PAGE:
Who could have imagined just a few days ago that Europeans would be confined to their homes and become persona non grata all over the world? It is as if the blockade of Gaza has come to us, even if the situation there is incomparably more dramatic.
I should have been in Tunis Saturday March 14 to participate in the closing ceremony of Israeli Apartheid Week. I had invited the Palestinian researcher and documentalist Tarek Barki to give a lecture entitled “We Were and Still Are.. Here” which tells the past and the present of the ethnically cleansed Palestinian villages refuting the Zionist formula “a land without people… ” But by the end of the previous week, disturbing news about the spread of the Coronavirus in Europe, the Middle East and North Africa was starting to accumulate. Death in my soul, I resolved, Monday, March 9, with my friends, to postpone this long-awaited lecture to a later date. Since then, bad news has continued to pour in at an infernal rate.
Two days later, one of my colleagues sent me an article explaining that the coronavirus is coming at an exponential speed: gradually, then suddenly. The author presented and analyzed the curves of the evolution of the epidemic in the world, which left no doubt. Up to a few days delay, these exponential curves seem almost identical for at least three regions: Wuhan in China, Italy and France. Martin Hirsch, Director General of Public Assistance-Hospitals of Paris (AP-HP), declared in Le Monde on Saturday March 14 that “in the memory of professionals, the AP-HP was not confronted with a phenomenon of such a scale with such speed and such high complexity. I would even say such violence.”
In one day there are 368 new deaths in Italy, and the Italian healthcare system is visibly starting to collapse. The American President suspends Europeans’ entry to the United States, saying, “Europe is the new China.” The French president decreed general confinement in France. “We are at war… [T]he enemy is there, invisible, elusive, advancing. And that requires our general mobilization.”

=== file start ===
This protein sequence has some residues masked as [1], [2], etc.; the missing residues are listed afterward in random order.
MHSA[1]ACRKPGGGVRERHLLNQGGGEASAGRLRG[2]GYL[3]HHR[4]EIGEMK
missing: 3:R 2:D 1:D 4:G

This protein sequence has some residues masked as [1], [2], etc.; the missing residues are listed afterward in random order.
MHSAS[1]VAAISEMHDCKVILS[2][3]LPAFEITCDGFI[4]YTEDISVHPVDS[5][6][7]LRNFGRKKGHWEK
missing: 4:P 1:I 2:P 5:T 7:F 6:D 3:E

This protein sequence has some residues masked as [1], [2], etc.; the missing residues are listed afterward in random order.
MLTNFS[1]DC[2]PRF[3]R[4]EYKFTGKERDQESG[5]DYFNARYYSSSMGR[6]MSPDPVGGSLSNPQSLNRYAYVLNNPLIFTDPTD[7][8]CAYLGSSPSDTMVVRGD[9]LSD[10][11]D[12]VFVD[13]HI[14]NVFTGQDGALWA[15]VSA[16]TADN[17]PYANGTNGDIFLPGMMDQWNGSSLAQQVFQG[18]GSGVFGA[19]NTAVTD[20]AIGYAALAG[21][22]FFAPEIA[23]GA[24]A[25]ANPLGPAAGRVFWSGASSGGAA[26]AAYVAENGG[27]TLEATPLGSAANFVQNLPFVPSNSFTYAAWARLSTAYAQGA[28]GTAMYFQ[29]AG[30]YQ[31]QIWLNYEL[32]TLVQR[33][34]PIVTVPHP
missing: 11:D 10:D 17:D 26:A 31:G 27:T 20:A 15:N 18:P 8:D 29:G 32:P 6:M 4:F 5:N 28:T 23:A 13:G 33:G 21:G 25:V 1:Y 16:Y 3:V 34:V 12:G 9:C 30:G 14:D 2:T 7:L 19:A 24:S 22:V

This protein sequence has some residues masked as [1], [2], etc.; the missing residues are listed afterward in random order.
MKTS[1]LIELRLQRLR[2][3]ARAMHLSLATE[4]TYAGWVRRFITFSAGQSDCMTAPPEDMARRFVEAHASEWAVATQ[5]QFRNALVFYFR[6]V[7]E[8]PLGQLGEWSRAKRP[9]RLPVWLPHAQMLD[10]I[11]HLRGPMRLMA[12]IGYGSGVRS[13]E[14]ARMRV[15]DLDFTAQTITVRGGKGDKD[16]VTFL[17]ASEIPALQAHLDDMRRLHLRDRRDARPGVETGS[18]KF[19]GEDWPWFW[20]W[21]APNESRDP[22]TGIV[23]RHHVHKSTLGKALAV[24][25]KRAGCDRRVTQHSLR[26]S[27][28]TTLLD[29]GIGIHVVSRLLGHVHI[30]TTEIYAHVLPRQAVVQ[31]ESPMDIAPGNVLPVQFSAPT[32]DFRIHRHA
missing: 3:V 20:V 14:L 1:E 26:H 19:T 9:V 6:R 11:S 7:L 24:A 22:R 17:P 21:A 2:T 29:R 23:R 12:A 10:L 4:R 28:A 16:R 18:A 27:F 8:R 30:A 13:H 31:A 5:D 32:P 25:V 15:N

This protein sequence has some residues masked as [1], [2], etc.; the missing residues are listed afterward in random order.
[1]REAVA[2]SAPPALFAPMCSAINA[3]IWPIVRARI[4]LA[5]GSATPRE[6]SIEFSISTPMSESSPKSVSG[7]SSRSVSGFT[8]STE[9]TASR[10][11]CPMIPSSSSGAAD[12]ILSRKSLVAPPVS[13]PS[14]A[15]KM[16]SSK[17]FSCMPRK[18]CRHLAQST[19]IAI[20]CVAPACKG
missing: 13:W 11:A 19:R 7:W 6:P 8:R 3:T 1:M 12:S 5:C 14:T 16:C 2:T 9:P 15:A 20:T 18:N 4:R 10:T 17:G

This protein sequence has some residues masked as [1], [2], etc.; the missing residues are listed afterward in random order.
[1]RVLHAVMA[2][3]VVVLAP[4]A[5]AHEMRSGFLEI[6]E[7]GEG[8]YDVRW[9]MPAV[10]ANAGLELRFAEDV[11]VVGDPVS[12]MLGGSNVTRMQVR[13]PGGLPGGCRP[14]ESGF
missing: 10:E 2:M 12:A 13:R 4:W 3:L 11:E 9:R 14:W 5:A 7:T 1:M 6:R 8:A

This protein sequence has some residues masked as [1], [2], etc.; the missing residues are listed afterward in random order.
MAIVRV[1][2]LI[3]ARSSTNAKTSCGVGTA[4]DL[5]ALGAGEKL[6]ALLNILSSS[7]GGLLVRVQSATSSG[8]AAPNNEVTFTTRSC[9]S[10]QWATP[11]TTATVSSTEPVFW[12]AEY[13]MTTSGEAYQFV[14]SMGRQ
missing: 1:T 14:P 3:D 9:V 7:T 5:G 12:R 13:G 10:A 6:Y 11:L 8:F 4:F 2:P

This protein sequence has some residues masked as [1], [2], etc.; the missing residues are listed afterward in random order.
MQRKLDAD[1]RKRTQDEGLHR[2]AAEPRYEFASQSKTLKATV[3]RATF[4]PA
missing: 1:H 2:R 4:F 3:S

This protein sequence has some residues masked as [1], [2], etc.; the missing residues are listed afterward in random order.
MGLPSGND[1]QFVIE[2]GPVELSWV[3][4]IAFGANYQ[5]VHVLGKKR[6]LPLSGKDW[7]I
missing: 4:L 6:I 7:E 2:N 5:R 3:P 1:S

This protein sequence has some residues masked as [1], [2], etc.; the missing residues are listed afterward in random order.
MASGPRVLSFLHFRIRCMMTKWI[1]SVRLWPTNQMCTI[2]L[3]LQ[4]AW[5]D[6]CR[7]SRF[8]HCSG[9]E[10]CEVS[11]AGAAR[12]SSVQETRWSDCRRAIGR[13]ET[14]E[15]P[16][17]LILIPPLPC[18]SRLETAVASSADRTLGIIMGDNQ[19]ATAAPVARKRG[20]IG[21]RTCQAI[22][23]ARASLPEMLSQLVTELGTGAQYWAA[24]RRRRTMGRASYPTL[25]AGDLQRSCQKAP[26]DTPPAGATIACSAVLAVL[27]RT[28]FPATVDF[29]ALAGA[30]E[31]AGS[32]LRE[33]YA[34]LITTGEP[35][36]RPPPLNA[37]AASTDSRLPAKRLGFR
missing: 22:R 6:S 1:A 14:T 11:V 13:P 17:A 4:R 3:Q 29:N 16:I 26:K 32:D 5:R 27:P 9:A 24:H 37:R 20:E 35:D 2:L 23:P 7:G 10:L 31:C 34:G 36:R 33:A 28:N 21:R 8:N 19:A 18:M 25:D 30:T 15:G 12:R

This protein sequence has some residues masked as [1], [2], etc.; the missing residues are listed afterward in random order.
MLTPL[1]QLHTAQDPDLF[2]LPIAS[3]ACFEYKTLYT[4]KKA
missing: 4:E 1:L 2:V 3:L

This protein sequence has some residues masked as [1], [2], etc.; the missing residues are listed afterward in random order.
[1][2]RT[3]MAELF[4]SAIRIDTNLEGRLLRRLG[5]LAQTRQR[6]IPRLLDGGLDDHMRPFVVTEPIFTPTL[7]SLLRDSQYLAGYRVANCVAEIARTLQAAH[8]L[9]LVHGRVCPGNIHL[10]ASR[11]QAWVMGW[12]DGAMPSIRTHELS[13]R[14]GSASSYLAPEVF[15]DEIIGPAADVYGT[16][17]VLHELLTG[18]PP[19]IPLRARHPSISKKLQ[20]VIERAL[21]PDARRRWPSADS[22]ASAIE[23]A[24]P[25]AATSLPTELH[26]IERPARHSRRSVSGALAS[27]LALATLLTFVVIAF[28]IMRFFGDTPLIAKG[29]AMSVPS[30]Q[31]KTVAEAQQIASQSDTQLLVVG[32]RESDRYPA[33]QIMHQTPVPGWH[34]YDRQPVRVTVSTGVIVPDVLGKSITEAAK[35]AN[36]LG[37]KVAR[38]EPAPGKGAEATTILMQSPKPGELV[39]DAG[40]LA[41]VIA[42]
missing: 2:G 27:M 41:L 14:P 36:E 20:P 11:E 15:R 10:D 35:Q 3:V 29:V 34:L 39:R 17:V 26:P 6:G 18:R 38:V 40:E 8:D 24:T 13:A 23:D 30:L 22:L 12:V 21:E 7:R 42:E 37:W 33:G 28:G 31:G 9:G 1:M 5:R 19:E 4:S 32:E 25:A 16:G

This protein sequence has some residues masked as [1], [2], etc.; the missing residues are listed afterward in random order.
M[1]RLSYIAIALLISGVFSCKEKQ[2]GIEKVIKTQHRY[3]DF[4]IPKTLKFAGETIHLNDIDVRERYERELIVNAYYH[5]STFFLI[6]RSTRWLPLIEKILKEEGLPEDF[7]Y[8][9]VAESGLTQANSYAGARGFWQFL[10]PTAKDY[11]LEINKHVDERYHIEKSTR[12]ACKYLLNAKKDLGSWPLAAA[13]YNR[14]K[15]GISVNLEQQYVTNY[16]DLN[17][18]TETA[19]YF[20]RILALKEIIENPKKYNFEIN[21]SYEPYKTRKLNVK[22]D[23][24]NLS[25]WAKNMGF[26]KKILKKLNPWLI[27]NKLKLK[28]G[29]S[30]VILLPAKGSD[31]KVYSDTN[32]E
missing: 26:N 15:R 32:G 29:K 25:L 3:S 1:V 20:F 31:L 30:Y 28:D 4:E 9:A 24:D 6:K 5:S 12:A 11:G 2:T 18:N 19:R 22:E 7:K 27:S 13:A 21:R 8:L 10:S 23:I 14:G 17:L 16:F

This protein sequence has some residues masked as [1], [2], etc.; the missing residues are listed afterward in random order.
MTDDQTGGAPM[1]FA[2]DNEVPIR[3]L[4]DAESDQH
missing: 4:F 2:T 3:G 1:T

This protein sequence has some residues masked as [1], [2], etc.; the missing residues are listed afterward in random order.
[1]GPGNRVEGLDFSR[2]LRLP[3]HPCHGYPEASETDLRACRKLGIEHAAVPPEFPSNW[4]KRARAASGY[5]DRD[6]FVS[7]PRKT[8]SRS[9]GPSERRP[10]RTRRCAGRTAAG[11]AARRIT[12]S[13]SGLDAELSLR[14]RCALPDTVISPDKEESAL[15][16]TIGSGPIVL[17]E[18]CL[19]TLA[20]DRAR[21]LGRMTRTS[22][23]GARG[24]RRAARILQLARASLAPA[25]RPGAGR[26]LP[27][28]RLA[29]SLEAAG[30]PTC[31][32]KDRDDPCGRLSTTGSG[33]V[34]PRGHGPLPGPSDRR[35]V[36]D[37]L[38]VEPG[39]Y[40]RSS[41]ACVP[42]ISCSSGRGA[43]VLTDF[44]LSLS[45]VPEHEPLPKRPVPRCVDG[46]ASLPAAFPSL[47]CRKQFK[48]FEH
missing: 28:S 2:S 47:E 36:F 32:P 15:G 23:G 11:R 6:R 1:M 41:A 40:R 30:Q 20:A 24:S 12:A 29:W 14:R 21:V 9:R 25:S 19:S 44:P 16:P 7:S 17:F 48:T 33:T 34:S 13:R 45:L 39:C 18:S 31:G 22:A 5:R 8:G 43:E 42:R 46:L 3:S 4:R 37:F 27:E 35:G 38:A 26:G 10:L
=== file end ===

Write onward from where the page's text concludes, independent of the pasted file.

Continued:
The African continent, which at first seemed spared by the epidemic, is also facing a crisis. Yesterday, there were hundreds of new cases from Egypt to Morocco to South Africa and across the Maghreb schools are closed.
Confined to my home in the Parisian suburbs, trying to focus my attention on my mathematical research, I find myself regularly consulting the news that confirms the exponential spread of the epidemic in the world. I worry about my relatives and my friends and the countries that cannot afford to cope with this disaster. I am struck by the vulnerability of the opulent western way of life. Can the savage capitalism that dominates the world and enslaves the overwhelming majority of human beings for the benefit of a tiny minority survive this crisis? The virus at this stage seems to ignore borders and to treat everyone equally. Leaders of the world’s greatest powers have been infected. But the situation could change over time and poor countries, particularly African countries, could suffer more than others.
All of a sudden, memories of the 2014 Israeli war against Gaza come back to me vividly. I see myself again during the months of July and August of this year, locked up at home to follow and relay the evolution of the situation described by the UN and NGO officials present on the spot as “unprecedented humanitarian disaster.” According to the UN, 2,189 Palestinians died including at least 1,486 civilians, among them 269 women. At least 538 Palestinian children were killed in Gaza: 341 boys and 197 girls, between one week and 17 years of age. Sixty-eight percent of them were 12 years of age or younger. At least 142 Palestinian families lost three or more members in the same attack. According to the Palestinian Ministry of Health, 11,100 Palestinians, including 3,374 children, 2,088 women and 410 elderly people, were injured.